Central banks and regulators continue in the advanced countries (i.e., members of the Bank for International Settlements in this context) to believe that the answer to the Great Financial Crisis is to make banks safer (i.e., with higher capital/asset ratios, more cash and liquidity, less inter-bank funding, etc.). The resulting demands that ‘banks clean up their balance sheets’ and raise more capital have caused banks to shrink their balance sheet totals. In late 2007 and 2008 this led to a collapse in money growth, with the predictable consequences of asset price weakness and recession. By late 2010 interest rates had been close to zero in many countries for over 18 months and monetary conditions showed signs of stabilization. But in the Eurozone the European Central Bank had in early 2010 started to take a tough line with banks in the PIGS group (Portugal, Ireland, Greece, Spain), demanding that these banks repay their borrowings from it. Deposits left the banks in these countries, and were instead lodged with banks in better- regarded countries such as Germany and France. A macroeconomic divergence had already opened up in the Eurozone between the periphery countries (i.e., the PIGS, with banking systems heavily indebted in the inter- bank market) and the core countries (i.e., Germany, the Netherlands, etc., with many banks having net claims on other banks). The ECB’s attitude caused this divergence to widen, and both Greece and Ireland were forced into sovereign ‘bail-out’ arrangements with the EU/Eurozone. Portugal is clearly the next in the firing line. But the critical country is Spain, because its banking system and national debt are too large to be accommodated within the European Financial Stability Facility, currently limited to 440b. euros. Macroeconomic conditions have not been too bad in Spain in recent quarters, but officialdom’s latest demands for more strongly capitalized banks may cause another fall in the quantity of money and a second dip into recession.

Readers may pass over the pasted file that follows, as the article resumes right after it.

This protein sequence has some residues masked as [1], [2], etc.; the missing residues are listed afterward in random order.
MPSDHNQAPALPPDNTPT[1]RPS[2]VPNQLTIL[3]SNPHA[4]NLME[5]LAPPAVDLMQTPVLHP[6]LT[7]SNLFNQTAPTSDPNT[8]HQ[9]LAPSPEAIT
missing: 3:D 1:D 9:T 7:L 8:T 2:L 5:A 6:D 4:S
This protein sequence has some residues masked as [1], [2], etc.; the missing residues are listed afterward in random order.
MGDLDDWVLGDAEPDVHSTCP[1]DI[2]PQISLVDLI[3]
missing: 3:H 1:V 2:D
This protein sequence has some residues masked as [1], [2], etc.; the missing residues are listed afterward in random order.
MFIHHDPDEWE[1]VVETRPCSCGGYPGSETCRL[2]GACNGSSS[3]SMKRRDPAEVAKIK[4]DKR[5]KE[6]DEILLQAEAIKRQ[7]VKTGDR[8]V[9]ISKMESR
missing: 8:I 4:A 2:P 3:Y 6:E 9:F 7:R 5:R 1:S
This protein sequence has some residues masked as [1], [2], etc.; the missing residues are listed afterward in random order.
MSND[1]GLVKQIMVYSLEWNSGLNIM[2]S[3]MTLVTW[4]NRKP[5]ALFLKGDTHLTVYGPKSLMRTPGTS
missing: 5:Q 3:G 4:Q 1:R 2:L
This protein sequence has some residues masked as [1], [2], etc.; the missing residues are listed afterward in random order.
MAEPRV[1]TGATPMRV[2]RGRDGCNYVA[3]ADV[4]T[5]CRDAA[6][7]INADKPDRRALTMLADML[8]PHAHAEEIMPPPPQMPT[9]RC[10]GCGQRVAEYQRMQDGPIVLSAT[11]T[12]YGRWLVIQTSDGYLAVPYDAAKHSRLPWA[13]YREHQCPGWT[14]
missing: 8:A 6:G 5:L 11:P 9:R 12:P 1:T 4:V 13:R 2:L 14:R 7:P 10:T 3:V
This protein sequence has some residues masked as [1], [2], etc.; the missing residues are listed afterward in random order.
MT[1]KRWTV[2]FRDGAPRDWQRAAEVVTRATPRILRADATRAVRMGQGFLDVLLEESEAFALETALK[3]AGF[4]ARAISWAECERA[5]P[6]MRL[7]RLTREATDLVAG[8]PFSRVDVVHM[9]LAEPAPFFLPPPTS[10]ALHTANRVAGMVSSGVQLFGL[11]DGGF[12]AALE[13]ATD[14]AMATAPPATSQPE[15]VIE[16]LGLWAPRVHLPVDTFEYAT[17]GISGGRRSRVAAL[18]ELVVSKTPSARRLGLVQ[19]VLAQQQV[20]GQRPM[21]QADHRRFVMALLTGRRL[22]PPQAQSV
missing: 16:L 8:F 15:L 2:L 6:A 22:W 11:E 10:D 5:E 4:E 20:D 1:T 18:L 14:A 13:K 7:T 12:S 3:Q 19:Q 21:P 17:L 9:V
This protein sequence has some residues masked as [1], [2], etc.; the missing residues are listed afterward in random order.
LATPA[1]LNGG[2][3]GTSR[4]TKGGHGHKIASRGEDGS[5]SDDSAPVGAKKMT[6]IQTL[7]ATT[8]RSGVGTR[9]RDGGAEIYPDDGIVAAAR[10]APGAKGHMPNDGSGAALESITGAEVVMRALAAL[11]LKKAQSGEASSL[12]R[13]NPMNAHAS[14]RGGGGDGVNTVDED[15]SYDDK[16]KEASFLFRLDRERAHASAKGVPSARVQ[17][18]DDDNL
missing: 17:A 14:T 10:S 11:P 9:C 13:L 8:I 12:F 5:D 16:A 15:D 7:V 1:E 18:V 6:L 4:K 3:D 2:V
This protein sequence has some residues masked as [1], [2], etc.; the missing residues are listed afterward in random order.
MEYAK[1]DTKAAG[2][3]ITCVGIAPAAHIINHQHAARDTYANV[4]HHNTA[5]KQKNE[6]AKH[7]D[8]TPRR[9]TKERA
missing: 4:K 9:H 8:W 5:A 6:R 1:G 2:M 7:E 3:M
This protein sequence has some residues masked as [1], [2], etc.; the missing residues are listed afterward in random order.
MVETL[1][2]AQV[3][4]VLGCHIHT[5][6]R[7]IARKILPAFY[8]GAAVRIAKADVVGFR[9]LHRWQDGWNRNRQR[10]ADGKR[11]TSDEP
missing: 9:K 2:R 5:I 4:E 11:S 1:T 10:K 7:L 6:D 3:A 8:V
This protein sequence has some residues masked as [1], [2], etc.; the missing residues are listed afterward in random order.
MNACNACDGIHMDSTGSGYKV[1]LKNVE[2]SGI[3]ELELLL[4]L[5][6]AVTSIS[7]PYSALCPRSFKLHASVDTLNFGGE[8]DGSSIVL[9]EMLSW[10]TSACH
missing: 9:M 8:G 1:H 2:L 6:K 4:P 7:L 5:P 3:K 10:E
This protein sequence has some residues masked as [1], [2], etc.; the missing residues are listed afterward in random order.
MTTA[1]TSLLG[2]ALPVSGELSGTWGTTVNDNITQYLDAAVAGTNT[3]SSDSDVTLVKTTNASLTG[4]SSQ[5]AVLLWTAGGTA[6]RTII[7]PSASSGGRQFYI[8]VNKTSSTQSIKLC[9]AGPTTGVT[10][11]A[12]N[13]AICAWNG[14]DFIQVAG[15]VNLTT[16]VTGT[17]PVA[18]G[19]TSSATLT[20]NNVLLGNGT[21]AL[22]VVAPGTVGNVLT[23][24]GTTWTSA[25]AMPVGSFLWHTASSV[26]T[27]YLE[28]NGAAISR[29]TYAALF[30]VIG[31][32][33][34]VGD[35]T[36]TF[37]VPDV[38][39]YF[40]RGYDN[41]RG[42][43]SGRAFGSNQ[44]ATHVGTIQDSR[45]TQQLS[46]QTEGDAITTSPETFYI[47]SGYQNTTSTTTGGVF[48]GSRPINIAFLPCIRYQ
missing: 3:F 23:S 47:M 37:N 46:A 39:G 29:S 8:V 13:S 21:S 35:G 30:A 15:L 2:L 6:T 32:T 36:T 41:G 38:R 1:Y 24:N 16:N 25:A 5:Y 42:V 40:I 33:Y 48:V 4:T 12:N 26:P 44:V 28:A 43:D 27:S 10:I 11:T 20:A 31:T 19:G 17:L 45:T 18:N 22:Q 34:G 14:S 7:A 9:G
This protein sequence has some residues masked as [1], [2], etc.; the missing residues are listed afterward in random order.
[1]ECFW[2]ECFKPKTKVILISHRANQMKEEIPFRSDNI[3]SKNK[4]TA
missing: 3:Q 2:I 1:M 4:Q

Is the quantity of money in the USA still falling? The question is basic, with the financial markets speculating about a possible “quantitative easing” announcement at the next Federal Reserve meeting (on 3rd November) and (almost certainly) reliable press reports suggesting $500b. of Fed purchases of government securities. In fact, the latest money data show a fairly clear-cut return to positive growth in the US M2 aggregate. The American banking system still has worries about bad debts and capital adequacy, but the worst of the crisis is behind it. Given that Fed funds rate is virtually zero, the case for another round of Fed asset purchases is far from convincing, but the $500b. figure looks pretty definite. Assuming US broad money growth runs at, say, 3% - 6% in the next few quarters, 2011 should see at least trend growth in demand and output, and indeed probably above-trend growth. The USA will not suffer a double-dip into another recession. The sudden change in US monetary trends is noteworthy, particularly given that Eurozone broad money growth is now also in positive territory. The main explanation for the US pattern is similar to that in the Eurozone, that the banks are purchasing significant amounts of government securities. In the six months to mid-October US commercial banks’ holdings of Treasury and agency securities have climbed by $150b.-$200b. or, at an annualised rate, by 20% - 30%. They have also been buying more mortgage-backed securities (and also some non-MBS securities), as default concerns start to fade. Banks are not yet expanding their loan portfolios. The American banking system is now convalescing and is likely to grow its balance sheet over coming quarters. 2011 should see above-trend US growth. It is important to public debate that the coming macroeconomic improvement is not attributed to Obama’s fiscal splurge. But there is a high risk of Stiglitz, Krugman & Co. claiming that the vast budget deficit is responsible for the better numbers.